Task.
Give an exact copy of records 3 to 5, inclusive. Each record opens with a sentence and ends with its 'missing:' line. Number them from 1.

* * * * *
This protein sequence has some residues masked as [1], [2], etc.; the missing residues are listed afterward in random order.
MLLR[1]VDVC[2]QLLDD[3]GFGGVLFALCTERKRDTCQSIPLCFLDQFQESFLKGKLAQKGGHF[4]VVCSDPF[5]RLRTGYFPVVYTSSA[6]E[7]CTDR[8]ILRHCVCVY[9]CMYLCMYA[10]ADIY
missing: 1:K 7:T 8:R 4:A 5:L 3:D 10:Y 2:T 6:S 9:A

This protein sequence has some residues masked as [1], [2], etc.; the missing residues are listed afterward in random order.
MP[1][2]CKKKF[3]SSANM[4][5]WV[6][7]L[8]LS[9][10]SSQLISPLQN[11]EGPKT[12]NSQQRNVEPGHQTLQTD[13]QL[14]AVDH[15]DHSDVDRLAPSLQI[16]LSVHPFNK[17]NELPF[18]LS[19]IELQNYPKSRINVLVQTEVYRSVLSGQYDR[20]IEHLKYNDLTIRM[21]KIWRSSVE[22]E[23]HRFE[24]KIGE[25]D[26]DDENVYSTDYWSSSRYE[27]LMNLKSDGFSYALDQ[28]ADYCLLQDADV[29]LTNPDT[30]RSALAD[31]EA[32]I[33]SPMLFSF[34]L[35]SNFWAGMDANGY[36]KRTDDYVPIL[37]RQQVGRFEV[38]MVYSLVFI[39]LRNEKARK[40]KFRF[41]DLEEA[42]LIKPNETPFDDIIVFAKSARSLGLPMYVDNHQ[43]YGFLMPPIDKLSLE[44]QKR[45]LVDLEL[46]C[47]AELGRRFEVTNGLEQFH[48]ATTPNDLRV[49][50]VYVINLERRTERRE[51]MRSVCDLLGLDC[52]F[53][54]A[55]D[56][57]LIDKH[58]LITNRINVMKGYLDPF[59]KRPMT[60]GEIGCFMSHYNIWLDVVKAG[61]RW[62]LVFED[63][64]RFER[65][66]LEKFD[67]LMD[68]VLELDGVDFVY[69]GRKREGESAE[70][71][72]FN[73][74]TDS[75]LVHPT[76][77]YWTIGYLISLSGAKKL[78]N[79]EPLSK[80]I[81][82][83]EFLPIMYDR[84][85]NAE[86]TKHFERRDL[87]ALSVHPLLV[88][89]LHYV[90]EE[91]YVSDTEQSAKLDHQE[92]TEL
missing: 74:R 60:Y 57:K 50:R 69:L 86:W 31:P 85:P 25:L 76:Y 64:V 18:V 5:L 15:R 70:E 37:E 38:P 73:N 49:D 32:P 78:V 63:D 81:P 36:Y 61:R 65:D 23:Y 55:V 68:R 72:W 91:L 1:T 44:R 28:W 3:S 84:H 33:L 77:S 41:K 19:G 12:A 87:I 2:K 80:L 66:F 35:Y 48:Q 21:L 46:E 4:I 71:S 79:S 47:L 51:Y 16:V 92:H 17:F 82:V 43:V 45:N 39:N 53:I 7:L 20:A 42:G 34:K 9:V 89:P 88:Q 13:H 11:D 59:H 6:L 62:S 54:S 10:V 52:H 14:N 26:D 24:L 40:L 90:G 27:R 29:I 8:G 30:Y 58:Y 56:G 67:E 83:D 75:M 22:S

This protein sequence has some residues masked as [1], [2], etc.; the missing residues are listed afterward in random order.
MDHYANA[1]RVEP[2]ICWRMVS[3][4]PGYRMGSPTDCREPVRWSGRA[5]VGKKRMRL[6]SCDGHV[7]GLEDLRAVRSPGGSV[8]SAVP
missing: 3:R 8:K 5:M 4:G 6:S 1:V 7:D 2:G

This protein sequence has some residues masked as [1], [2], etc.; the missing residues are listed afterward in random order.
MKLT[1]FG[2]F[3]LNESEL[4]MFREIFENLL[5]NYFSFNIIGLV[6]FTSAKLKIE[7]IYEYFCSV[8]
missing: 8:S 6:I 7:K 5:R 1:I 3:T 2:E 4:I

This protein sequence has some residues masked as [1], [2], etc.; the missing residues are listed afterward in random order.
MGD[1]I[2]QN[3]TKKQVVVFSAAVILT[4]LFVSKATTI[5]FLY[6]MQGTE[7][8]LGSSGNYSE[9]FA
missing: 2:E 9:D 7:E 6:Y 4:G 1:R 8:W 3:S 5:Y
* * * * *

This protein sequence has some residues masked as [1], [2], etc.; the missing residues are listed afterward in random order.
MDHYANA[1]RVEP[2]ICWRMVS[3][4]PGYRMGSPTDCREPVRWSGRA[5]VGKKRMRL[6]SCDGHV[7]GLEDLRAVRSPGGSV[8]SAVP
missing: 3:R 8:K 5:M 4:G 6:S 1:V 7:D 2:G

This protein sequence has some residues masked as [1], [2], etc.; the missing residues are listed afterward in random order.
MKLT[1]FG[2]F[3]LNESEL[4]MFREIFENLL[5]NYFSFNIIGLV[6]FTSAKLKIE[7]IYEYFCSV[8]
missing: 8:S 6:I 7:K 5:R 1:I 3:T 2:E 4:I

This protein sequence has some residues masked as [1], [2], etc.; the missing residues are listed afterward in random order.
MGD[1]I[2]QN[3]TKKQVVVFSAAVILT[4]LFVSKATTI[5]FLY[6]MQGTE[7][8]LGSSGNYSE[9]FA
missing: 2:E 9:D 7:E 6:Y 4:G 1:R 8:W 3:S 5:Y